After months of decline, COVID-19 cases have risen again nationwide and in Illinois, where state data shows the number of daily new cases has doubled in a period of nine days.
Meanwhile, as COVID metrics rise in Chicago, Lollapalooza is set to return next weekend with new health protocols. Are city officials concerned?
And more than 150 people have died and nearly 600 have been hospitalized in Illinois due to COVID-19 in "breakthrough" cases after they were fully vaccinated, according to the latest data.
Here's what you need to know about the coronavirus pandemic across Illinois today:
Delta Variant: What to Know About the New Coronavirus Straing Causing a Surge in COVID Cases
Public health officials are sounding alarm bells throughout the United States, as the delta variant of the COVID-19 virus has led to a massive surge in cases in recent weeks.
According to research from Johns Hopkins University, the average number of daily COVID cases in the U.S. has gone up 66% in just the last week, and is up 145% from two weeks ago. Hospitalizations are also up during that time, leading officials to warn of potential mitigations in some locations.
So what exactly is the delta variant? What makes it different from previous strains of the COVID-19 virus? Do vaccines protect you against it?
Here's an exhaustive list of what we know so far about the variant itself and what is being seen in Chicago and Illinois.
New Illinois COVID Cases Double in Under 2 Weeks, Data Shows
After months of decline, COVID-19 cases have risen again nationwide and in Illinois where, according to state data, the number of new cases recently doubled in a period of nine days.
Illinois saw 460 new cases on July 12, and by Wednesday, the number of new daily cases was reported to be 958, according to the Illinois Department of Public Health.
Generated by the fast-spreading delta variant, climbing COVID metrics have even prompted some U.S. municipalities and governments to bring back mitigations like indoor mask mandates.
Chicago Officials Predict Delta Variant Will Become City's Dominant COVID Strain by August
Chicago public health officials say that COVID-19 cases caused by the delta variant are rapidly increasing in the city, and that by next month the strain will likely be the dominant form of the virus in the city.
During a press availability on Tuesday, Dr. Allison Arwady, the commissioner of the Chicago Department of Public Health, said that the delta variant is causing approximately 44% of the COVID cases in the city, and that officials expect that the variant will surpass the 50% mark next month.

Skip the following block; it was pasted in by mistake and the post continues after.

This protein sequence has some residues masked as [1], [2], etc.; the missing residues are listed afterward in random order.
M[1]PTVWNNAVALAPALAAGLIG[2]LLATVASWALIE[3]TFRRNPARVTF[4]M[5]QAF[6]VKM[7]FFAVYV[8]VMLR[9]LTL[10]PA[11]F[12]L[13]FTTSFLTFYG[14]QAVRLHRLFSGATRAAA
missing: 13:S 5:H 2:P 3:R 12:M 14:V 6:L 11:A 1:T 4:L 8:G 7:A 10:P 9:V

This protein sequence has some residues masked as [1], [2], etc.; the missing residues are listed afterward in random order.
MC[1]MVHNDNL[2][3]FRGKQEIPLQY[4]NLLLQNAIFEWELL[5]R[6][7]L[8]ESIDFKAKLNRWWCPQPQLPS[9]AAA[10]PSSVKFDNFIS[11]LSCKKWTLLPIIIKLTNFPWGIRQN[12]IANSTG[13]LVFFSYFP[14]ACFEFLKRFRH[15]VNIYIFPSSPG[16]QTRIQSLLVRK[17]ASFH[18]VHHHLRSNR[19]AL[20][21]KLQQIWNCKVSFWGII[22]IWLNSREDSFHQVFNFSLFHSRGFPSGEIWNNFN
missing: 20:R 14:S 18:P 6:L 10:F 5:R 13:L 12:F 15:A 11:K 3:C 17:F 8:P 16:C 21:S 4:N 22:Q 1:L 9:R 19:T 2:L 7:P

“One thing that we are seeing with the major surges (is that) it is being driven by the delta variant,” she said.
University of Illinois to Require COVID Vaccine for Faculty and Staff This Fall
COVID-19 vaccinations will be required for faculty and staff members at all three University of Illinois campuses before the beginning of the fall semester, the university system’s president announced in an email Wednesday.
Outlining the vaccination requirements, University of Illinois System President Tim Killeen explained faculty and staff at the Urbana-Champaign, Chicago and Springfield campuses should be vaccinated “if they are able to do so.”
"We fully support this decision and believe that widespread COVID-19 vaccinations at our university provide the best opportunity to maximize the safety of our entire community," the president stated.
Those who aren’t vaccinated will be required to wear face coverings and participate in the on-campus testing program, which requires tests two times a week.
As COVID Cases Rise in Chicago, is Lollapalooza Still Safe? City Officials Weigh In
Lollapalooza, one of Chicago's biggest summer events, is set to return next weekend with new health protocols due to the COVID-19 pandemic, but as Chicago's COVID numbers rise again, are city officials concerned?
The city's largest music festival will be held at full capacity from July 29 to Aug. 1. It comes at a time when the city is seeing its average daily number of new cases more than double in a matter of weeks.
Still, Chicago Mayor Lori Lightfoot and the city's top doctor both doubled down on their support of the event during a coronavirus update Tuesday.
"As you know from the time that it was first announced, we were really pleased to partner with Lollapalooza with their decision to require vaccination or negative tests for attendees and that certainly adds a level of complexity to the situation, but we want people to have a good time and we want this to be as safe as it can be," Chicago Department of Public Health Commissioner Dr. Allison Arwady said. "And so certainly we'll be watching that just as we do any other gathering, but I am more concerned about the many people who have not chosen the COVID vaccine."
Monday Marks Last Day for CPS Students to Get First Dose of COVID Vaccine to Be Fully Vaccinated for School Year
Monday marks the last day for eligible Chicago Public Schools students to get their first dose of the COVID-19 vaccine in order to be fully vaccinated by the time the school year begins in August.